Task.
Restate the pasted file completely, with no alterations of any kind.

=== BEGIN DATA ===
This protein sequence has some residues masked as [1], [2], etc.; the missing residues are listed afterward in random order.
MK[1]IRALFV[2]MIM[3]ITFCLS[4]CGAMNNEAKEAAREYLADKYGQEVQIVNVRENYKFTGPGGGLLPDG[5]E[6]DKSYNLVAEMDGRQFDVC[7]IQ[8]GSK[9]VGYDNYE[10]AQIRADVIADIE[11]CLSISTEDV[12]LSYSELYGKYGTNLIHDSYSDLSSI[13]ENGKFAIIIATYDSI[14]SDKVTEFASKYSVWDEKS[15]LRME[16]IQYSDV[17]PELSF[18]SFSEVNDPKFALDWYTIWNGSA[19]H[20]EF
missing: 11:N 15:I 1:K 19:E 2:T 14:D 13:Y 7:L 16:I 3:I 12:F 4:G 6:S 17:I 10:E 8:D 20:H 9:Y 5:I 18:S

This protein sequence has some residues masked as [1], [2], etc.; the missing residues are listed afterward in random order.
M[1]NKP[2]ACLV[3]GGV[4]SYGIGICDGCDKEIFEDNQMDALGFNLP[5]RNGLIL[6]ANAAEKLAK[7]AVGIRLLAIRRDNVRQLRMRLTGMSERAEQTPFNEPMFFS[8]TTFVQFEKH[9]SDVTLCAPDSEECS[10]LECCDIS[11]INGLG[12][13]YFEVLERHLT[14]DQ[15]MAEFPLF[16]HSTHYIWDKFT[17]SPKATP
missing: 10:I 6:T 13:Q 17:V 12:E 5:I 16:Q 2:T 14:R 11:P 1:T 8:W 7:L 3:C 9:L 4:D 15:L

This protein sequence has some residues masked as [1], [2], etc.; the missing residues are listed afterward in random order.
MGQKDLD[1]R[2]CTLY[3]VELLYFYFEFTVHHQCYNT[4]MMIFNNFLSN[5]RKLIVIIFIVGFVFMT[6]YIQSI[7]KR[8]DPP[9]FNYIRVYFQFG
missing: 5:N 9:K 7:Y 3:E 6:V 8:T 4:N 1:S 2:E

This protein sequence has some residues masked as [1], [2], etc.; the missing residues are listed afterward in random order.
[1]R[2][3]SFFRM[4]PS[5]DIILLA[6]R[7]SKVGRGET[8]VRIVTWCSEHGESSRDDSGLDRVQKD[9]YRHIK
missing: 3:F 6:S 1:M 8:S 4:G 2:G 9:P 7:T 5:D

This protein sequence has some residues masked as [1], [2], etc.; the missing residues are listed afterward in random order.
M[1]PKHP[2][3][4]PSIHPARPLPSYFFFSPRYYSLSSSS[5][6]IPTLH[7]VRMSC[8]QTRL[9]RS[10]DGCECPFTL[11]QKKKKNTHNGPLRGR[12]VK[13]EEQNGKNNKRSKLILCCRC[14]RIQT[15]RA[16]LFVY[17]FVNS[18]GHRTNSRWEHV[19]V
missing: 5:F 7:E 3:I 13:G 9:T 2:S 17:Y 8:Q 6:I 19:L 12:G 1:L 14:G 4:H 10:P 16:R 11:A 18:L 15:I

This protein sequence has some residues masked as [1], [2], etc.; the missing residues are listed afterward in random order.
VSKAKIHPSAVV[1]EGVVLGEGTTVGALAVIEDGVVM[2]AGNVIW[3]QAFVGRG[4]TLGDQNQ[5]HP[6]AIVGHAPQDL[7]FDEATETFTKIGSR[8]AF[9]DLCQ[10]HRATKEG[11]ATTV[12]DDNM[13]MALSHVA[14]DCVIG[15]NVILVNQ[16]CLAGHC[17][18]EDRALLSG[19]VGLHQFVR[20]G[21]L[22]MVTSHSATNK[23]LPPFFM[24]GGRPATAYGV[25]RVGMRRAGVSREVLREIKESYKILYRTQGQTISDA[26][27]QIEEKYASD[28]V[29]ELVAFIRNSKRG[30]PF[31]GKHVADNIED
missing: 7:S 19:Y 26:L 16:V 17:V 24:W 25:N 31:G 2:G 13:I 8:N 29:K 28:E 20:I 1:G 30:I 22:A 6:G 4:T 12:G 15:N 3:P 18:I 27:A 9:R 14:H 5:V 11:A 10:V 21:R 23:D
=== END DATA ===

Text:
This protein sequence has some residues masked as [1], [2], etc.; the missing residues are listed afterward in random order.
MK[1]IRALFV[2]MIM[3]ITFCLS[4]CGAMNNEAKEAAREYLADKYGQEVQIVNVRENYKFTGPGGGLLPDG[5]E[6]DKSYNLVAEMDGRQFDVC[7]IQ[8]GSK[9]VGYDNYE[10]AQIRADVIADIE[11]CLSISTEDV[12]LSYSELYGKYGTNLIHDSYSDLSSI[13]ENGKFAIIIATYDSI[14]SDKVTEFASKYSVWDEKS[15]LRME[16]IQYSDV[17]PELSF[18]SFSEVNDPKFALDWYTIWNGSA[19]H[20]EF
missing: 11:N 15:I 1:K 19:E 2:T 14:D 13:Y 7:L 16:I 3:I 12:F 4:G 6:S 17:I 10:E 8:D 20:H 9:Y 5:I 18:S

This protein sequence has some residues masked as [1], [2], etc.; the missing residues are listed afterward in random order.
M[1]NKP[2]ACLV[3]GGV[4]SYGIGICDGCDKEIFEDNQMDALGFNLP[5]RNGLIL[6]ANAAEKLAK[7]AVGIRLLAIRRDNVRQLRMRLTGMSERAEQTPFNEPMFFS[8]TTFVQFEKH[9]SDVTLCAPDSEECS[10]LECCDIS[11]INGLG[12][13]YFEVLERHLT[14]DQ[15]MAEFPLF[16]HSTHYIWDKFT[17]SPKATP
missing: 10:I 6:T 13:Q 17:V 12:E 5:I 16:Q 2:T 14:R 11:P 1:T 8:W 7:L 3:C 9:L 4:D 15:L

This protein sequence has some residues masked as [1], [2], etc.; the missing residues are listed afterward in random order.
MGQKDLD[1]R[2]CTLY[3]VELLYFYFEFTVHHQCYNT[4]MMIFNNFLSN[5]RKLIVIIFIVGFVFMT[6]YIQSI[7]KR[8]DPP[9]FNYIRVYFQFG
missing: 5:N 9:K 7:Y 3:E 6:V 8:T 4:N 1:S 2:E

This protein sequence has some residues masked as [1], [2], etc.; the missing residues are listed afterward in random order.
[1]R[2][3]SFFRM[4]PS[5]DIILLA[6]R[7]SKVGRGET[8]VRIVTWCSEHGESSRDDSGLDRVQKD[9]YRHIK
missing: 3:F 6:S 1:M 8:S 4:G 2:G 9:P 7:T 5:D

This protein sequence has some residues masked as [1], [2], etc.; the missing residues are listed afterward in random order.
M[1]PKHP[2][3][4]PSIHPARPLPSYFFFSPRYYSLSSSS[5][6]IPTLH[7]VRMSC[8]QTRL[9]RS[10]DGCECPFTL[11]QKKKKNTHNGPLRGR[12]VK[13]EEQNGKNNKRSKLILCCRC[14]RIQT[15]RA[16]LFVY[17]FVNS[18]GHRTNSRWEHV[19]V
missing: 5:F 7:E 3:I 13:G 9:T 2:S 17:Y 8:Q 6:I 19:L 12:G 1:L 14:G 4:H 10:P 16:R 11:A 18:L 15:I

This protein sequence has some residues masked as [1], [2], etc.; the missing residues are listed afterward in random order.
VSKAKIHPSAVV[1]EGVVLGEGTTVGALAVIEDGVVM[2]AGNVIW[3]QAFVGRG[4]TLGDQNQ[5]HP[6]AIVGHAPQDL[7]FDEATETFTKIGSR[8]AF[9]DLCQ[10]HRATKEG[11]ATTV[12]DDNM[13]MALSHVA[14]DCVIG[15]NVILVNQ[16]CLAGHC[17][18]EDRALLSG[19]VGLHQFVR[20]G[21]L[22]MVTSHSATNK[23]LPPFFM[24]GGRPATAYGV[25]RVGMRRAGVSREVLREIKESYKILYRTQGQTISDA[26][27]QIEEKYASD[28]V[29]ELVAFIRNSKRG[30]PF[31]GKHVADNIED
missing: 7:S 19:Y 26:L 16:V 17:V 24:W 25:N 31:G 2:G 13:I 8:N 29:K 28:E 20:I 1:G 30:I 22:A 6:G 4:T 12:G 15:N 3:P 18:I 27:A 9:R 14:H 5:V 11:A 10:V 21:R 23:D